I have contacted a tubular tire company about making the world’s first tubular 36" uni tire. Meaning a sew-up, where the tire & tube are one unit, and mounted with glue to a hookless rim.
Tubular tires offer much lighter weight and less rolling resistance, although some don’t like the fact that you have to carry a spare and some glue in the event of a flat.
Anyway, this company is willing to make the casing with tube inside. But they do not actually make the rubber tread. Their standard practice is for te customer to strip a tread off another (cheaper heavier) tire, and they attach the tread to their casing.
Since the only 36" tires we have are clinchers, I don’t know if it is possible to strip off a tread that they could attach to the new tubular casing.
It seems the tread would be a loop of rubber about 4cm wide, 4mm thick, and 36" around (the same circumference as current tires). It would be ideal to have a fine cross-pattern for the tread.
Thus: does anyone have any suggestions for finding a 36" loop of rubber with such a tread pattern already on it?
I feel that this is a project worth pursuing, as tubulars rule the bike world for performance applications, and don’t go flat any more than clinchers.
PS: please, no comments on how modern bike clinchers are just as good as tublars…that is NOT our situation with the current crop of heavy 36" tires!
If it requires cannibalizing a brand new 36" tire, how much are these things likely to cost? Or could you use the tread from two “regular” tires? That could be a lot cheaper, and also give you way more choices. But still it sounds pretty expensive…
Let me clarify. The tire company makes cotton and silk casings. All I need to do is supply a continuous loop of rubber tread that they will vulcanize to the casing to complete the prototype. If it goes into production, they will be more interested in sourcing the treads themselves.
So the tread has to be a continuous loop of rubber. I wasn’t suggesting that it absolutely had to be from a new 36" tire, although that would seem to make it easier and guarantee the right size. But it cannot be 2 pieces fused together. Then you would have a sound and possibly a bump twice per revolution.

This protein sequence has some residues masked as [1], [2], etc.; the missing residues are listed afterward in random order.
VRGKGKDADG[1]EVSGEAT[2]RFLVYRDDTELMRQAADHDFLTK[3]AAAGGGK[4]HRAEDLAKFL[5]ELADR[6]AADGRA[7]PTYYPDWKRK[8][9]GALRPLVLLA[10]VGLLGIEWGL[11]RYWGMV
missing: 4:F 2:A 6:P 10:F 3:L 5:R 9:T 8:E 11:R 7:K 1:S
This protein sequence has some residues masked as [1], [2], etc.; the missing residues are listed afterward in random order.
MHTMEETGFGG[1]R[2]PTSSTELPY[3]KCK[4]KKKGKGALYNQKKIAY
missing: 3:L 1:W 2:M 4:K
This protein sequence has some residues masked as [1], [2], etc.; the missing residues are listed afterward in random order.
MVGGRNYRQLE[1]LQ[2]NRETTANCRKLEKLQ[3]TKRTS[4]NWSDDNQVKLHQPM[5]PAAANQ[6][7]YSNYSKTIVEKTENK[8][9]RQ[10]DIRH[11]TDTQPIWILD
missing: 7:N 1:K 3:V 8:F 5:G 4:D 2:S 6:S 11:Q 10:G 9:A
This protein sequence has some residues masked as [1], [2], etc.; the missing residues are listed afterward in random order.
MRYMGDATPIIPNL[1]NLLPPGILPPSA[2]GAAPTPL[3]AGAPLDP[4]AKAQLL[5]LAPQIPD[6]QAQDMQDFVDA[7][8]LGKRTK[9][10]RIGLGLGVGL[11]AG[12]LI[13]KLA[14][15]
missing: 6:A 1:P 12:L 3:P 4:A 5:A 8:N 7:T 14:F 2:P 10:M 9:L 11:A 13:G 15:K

R&D always costs money. You have to do it in order to reach a point at which you can predict what the production version would cost. I have R&D’d many parts. Only a few are economical enough to produce. But if all one ever looks at is the cost, nothing would get done and we’d be stuck with these ridiculously heavy tires.
As long as the two joins are made neatly and accurately, I don’t think that you would notice any kind of bump when riding. And, as been mentioned already, the choice of 26" tyre treads is extensive (and cheap). The fact that it’s a prototype should be enough of a reason to choose a good tread design firstly and worry about the slight joint mis-match less.
Sounds like a great idea, Pete. It seems to me that you’d have to develop an overall system (i.e., wheel) with specific applications in mind before spending any money. Here are some thoughts off the top of my head that may help you work your way through this.
The first thing to think about is your application. Are you going for a road-only application?
The second consideration is: what ultimate tire profile are you after? It might be worth copying something like the thinner Big Apple for a prototype. That way you are dealing with at least some known tracking and turning characteristics, although of course those qualities will change with a different tire composition. Another possibility is the standard Coker tire profile since it provides stable straight tracking and is easy to turn on pavement. A related question is: what ultimate tire pressure are you trying to run at?